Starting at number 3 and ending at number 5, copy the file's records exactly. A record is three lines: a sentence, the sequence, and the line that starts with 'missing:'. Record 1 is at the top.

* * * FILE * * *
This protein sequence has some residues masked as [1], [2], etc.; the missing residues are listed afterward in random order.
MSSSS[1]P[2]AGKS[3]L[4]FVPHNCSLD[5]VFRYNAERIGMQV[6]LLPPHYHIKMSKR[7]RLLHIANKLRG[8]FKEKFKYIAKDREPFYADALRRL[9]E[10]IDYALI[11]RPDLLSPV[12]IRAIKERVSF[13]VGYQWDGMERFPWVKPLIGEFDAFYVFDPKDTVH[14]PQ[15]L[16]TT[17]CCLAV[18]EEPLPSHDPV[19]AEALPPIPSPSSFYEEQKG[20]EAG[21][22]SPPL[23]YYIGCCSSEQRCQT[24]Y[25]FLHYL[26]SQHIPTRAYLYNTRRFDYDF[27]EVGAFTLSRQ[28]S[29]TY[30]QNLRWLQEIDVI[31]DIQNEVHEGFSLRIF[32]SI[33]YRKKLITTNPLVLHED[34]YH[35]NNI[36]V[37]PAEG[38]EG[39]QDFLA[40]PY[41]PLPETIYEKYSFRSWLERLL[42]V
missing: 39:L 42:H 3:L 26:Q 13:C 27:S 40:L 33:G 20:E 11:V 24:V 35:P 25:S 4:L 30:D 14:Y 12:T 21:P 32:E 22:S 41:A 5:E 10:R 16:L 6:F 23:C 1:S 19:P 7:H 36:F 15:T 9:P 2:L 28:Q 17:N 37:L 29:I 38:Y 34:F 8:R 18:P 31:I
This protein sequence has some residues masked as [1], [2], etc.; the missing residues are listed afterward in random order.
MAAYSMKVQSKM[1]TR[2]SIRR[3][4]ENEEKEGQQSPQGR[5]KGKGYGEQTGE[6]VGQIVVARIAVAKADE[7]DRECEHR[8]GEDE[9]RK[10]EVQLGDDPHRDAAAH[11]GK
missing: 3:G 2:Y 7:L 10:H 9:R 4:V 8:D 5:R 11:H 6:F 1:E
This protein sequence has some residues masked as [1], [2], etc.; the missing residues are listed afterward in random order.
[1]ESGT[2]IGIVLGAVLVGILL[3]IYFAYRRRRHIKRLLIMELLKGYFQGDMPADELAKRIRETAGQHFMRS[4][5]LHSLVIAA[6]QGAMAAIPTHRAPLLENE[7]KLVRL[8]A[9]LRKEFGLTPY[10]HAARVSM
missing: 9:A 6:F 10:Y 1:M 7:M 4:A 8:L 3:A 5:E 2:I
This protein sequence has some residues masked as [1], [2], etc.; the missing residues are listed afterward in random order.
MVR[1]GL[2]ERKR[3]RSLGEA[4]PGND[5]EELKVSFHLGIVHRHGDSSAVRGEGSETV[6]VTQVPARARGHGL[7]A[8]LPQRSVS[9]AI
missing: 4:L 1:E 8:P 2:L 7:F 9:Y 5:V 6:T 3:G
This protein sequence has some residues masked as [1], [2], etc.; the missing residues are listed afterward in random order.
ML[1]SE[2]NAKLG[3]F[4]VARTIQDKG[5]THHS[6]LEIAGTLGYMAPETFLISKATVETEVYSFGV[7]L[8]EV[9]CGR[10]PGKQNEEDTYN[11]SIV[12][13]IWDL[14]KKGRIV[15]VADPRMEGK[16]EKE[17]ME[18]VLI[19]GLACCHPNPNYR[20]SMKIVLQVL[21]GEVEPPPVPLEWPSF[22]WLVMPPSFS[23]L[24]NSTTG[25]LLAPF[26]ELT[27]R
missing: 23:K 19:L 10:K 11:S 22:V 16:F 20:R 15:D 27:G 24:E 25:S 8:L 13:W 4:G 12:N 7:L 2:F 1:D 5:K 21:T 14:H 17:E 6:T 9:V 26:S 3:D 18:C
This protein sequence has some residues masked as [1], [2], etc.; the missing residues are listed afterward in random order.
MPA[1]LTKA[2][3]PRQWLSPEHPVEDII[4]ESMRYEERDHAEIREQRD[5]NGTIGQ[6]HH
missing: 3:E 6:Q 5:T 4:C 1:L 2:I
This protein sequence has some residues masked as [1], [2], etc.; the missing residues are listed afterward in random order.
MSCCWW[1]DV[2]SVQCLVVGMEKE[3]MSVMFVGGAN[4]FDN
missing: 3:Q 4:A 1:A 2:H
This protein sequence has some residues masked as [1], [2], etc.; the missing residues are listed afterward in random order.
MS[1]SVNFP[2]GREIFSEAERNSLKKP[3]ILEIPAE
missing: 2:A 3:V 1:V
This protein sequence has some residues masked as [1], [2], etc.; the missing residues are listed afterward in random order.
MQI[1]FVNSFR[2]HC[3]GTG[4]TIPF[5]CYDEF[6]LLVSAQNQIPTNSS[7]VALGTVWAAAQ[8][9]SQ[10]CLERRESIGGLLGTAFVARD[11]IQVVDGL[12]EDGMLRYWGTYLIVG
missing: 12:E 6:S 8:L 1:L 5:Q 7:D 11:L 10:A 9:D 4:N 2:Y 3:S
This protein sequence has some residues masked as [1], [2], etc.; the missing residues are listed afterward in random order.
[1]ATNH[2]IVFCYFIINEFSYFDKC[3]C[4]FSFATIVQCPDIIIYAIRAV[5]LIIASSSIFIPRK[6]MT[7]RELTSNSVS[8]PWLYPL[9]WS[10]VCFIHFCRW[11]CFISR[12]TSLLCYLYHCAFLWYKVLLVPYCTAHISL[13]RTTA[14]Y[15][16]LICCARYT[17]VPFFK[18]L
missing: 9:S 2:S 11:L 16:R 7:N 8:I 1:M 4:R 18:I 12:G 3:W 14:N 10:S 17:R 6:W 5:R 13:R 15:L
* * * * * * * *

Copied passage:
This protein sequence has some residues masked as [1], [2], etc.; the missing residues are listed afterward in random order.
[1]ESGT[2]IGIVLGAVLVGILL[3]IYFAYRRRRHIKRLLIMELLKGYFQGDMPADELAKRIRETAGQHFMRS[4][5]LHSLVIAA[6]QGAMAAIPTHRAPLLENE[7]KLVRL[8]A[9]LRKEFGLTPY[10]HAARVSM
missing: 9:A 6:F 10:Y 1:M 7:M 4:A 8:L 3:A 5:E 2:I
This protein sequence has some residues masked as [1], [2], etc.; the missing residues are listed afterward in random order.
MVR[1]GL[2]ERKR[3]RSLGEA[4]PGND[5]EELKVSFHLGIVHRHGDSSAVRGEGSETV[6]VTQVPARARGHGL[7]A[8]LPQRSVS[9]AI
missing: 4:L 1:E 8:P 2:L 7:F 9:Y 5:V 6:T 3:G
This protein sequence has some residues masked as [1], [2], etc.; the missing residues are listed afterward in random order.
ML[1]SE[2]NAKLG[3]F[4]VARTIQDKG[5]THHS[6]LEIAGTLGYMAPETFLISKATVETEVYSFGV[7]L[8]EV[9]CGR[10]PGKQNEEDTYN[11]SIV[12][13]IWDL[14]KKGRIV[15]VADPRMEGK[16]EKE[17]ME[18]VLI[19]GLACCHPNPNYR[20]SMKIVLQVL[21]GEVEPPPVPLEWPSF[22]WLVMPPSFS[23]L[24]NSTTG[25]LLAPF[26]ELT[27]R
missing: 23:K 19:L 10:K 11:S 22:V 16:F 20:R 15:D 27:G 24:E 25:S 8:L 13:W 4:G 12:N 7:L 2:F 1:D 5:K 21:T 14:H 17:E 6:T 9:V 26:S 3:D 18:C